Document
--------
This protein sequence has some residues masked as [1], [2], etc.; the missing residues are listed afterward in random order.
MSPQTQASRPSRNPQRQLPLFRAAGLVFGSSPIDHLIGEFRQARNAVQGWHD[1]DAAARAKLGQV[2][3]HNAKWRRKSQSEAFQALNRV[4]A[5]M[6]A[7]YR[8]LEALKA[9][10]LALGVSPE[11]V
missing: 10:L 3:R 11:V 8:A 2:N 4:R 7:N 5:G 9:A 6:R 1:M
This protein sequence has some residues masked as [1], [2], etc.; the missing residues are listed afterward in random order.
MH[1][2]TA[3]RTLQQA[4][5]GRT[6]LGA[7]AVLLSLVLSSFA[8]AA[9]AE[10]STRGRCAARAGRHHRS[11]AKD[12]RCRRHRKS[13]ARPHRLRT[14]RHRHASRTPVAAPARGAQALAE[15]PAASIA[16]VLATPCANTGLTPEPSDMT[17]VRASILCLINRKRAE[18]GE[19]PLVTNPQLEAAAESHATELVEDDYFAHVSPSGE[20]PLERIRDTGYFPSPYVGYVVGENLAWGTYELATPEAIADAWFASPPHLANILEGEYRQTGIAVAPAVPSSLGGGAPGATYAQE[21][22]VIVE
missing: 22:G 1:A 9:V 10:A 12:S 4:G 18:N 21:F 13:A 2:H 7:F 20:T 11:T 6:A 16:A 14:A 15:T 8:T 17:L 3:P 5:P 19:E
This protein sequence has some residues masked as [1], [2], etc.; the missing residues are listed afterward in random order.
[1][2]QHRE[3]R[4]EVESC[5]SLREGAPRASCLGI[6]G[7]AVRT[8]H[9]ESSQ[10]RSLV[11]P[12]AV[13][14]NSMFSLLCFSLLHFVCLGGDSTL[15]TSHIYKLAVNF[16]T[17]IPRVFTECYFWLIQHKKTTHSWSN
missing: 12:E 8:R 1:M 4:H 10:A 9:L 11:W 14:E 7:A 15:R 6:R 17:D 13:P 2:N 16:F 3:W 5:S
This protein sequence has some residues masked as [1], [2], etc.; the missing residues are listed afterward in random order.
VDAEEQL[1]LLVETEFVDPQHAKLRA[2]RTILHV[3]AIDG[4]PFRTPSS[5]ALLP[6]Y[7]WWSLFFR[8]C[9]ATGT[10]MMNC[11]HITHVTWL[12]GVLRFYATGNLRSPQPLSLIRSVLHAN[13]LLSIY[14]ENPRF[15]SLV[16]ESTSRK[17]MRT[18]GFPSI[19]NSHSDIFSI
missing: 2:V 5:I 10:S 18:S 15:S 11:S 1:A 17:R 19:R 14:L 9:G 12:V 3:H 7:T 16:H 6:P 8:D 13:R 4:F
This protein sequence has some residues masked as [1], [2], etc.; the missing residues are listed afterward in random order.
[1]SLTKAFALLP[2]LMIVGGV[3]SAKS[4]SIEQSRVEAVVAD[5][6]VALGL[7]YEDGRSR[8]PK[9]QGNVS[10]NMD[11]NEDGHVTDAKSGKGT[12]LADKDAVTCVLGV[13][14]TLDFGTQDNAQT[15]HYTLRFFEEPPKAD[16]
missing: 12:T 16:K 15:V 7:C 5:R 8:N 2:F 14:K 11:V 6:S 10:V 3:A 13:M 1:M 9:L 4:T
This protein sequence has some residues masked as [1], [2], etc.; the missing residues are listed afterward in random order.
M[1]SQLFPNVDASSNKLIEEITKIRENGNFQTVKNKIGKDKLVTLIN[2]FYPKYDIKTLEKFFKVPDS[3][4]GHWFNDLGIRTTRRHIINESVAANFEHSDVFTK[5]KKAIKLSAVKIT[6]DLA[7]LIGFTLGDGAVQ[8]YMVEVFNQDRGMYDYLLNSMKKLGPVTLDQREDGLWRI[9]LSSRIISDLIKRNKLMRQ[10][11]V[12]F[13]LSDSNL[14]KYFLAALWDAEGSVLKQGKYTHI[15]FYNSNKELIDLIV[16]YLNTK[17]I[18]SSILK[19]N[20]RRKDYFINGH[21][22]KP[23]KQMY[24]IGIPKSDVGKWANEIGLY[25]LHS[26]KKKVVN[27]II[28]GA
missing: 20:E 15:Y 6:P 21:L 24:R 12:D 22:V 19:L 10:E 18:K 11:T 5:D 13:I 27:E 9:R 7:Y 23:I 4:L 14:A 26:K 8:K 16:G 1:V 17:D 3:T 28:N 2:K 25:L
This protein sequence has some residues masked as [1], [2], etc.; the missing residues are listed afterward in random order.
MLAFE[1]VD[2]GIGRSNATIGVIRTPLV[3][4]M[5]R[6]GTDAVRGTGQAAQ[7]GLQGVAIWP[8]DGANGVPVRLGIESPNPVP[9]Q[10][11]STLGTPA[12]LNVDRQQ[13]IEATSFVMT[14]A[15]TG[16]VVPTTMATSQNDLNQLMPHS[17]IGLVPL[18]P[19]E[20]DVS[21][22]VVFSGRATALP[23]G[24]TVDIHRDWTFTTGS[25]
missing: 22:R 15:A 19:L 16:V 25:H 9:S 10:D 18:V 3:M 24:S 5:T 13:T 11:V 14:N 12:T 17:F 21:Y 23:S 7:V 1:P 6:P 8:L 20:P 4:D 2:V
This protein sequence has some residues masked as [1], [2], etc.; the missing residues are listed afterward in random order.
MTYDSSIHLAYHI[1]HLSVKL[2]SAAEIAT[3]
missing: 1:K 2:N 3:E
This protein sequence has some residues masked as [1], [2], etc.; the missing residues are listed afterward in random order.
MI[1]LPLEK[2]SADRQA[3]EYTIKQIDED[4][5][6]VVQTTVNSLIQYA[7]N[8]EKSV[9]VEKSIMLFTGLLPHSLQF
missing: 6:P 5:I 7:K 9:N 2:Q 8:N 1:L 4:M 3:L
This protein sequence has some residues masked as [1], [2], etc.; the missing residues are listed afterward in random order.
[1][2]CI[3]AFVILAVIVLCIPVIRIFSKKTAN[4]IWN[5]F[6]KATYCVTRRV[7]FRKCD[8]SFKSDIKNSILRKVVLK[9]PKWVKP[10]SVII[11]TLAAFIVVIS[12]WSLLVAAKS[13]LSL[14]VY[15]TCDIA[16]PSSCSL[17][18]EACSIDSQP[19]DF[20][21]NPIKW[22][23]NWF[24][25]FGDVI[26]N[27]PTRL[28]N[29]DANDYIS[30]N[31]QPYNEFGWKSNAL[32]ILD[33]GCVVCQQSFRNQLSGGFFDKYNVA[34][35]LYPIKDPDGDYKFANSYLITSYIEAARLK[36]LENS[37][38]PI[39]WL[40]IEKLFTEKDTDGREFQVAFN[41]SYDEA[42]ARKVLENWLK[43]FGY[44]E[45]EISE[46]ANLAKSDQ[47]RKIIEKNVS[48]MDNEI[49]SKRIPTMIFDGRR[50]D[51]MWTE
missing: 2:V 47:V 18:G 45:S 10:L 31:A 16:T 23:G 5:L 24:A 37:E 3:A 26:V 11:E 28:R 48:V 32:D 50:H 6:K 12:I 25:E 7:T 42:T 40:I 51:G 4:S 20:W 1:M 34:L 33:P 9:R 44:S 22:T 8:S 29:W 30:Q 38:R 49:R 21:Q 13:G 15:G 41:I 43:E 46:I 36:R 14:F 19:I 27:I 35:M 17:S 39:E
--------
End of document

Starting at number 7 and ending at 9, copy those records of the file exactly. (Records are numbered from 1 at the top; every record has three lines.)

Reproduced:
This protein sequence has some residues masked as [1], [2], etc.; the missing residues are listed afterward in random order.
MLAFE[1]VD[2]GIGRSNATIGVIRTPLV[3][4]M[5]R[6]GTDAVRGTGQAAQ[7]GLQGVAIWP[8]DGANGVPVRLGIESPNPVP[9]Q[10][11]STLGTPA[12]LNVDRQQ[13]IEATSFVMT[14]A[15]TG[16]VVPTTMATSQNDLNQLMPHS[17]IGLVPL[18]P[19]E[20]DVS[21][22]VVFSGRATALP[23]G[24]TVDIHRDWTFTTGS[25]
missing: 22:R 15:A 19:L 16:V 25:H 9:S 10:D 18:V 3:M 24:S 5:T 13:T 11:V 14:N 12:T 17:F 21:Y 23:S 7:V 1:P 6:P 8:L 20:P 4:D 2:V
This protein sequence has some residues masked as [1], [2], etc.; the missing residues are listed afterward in random order.
MTYDSSIHLAYHI[1]HLSVKL[2]SAAEIAT[3]
missing: 1:K 2:N 3:E
This protein sequence has some residues masked as [1], [2], etc.; the missing residues are listed afterward in random order.
MI[1]LPLEK[2]SADRQA[3]EYTIKQIDED[4][5][6]VVQTTVNSLIQYA[7]N[8]EKSV[9]VEKSIMLFTGLLPHSLQF
missing: 6:P 5:I 7:K 9:N 2:Q 8:N 1:L 4:M 3:L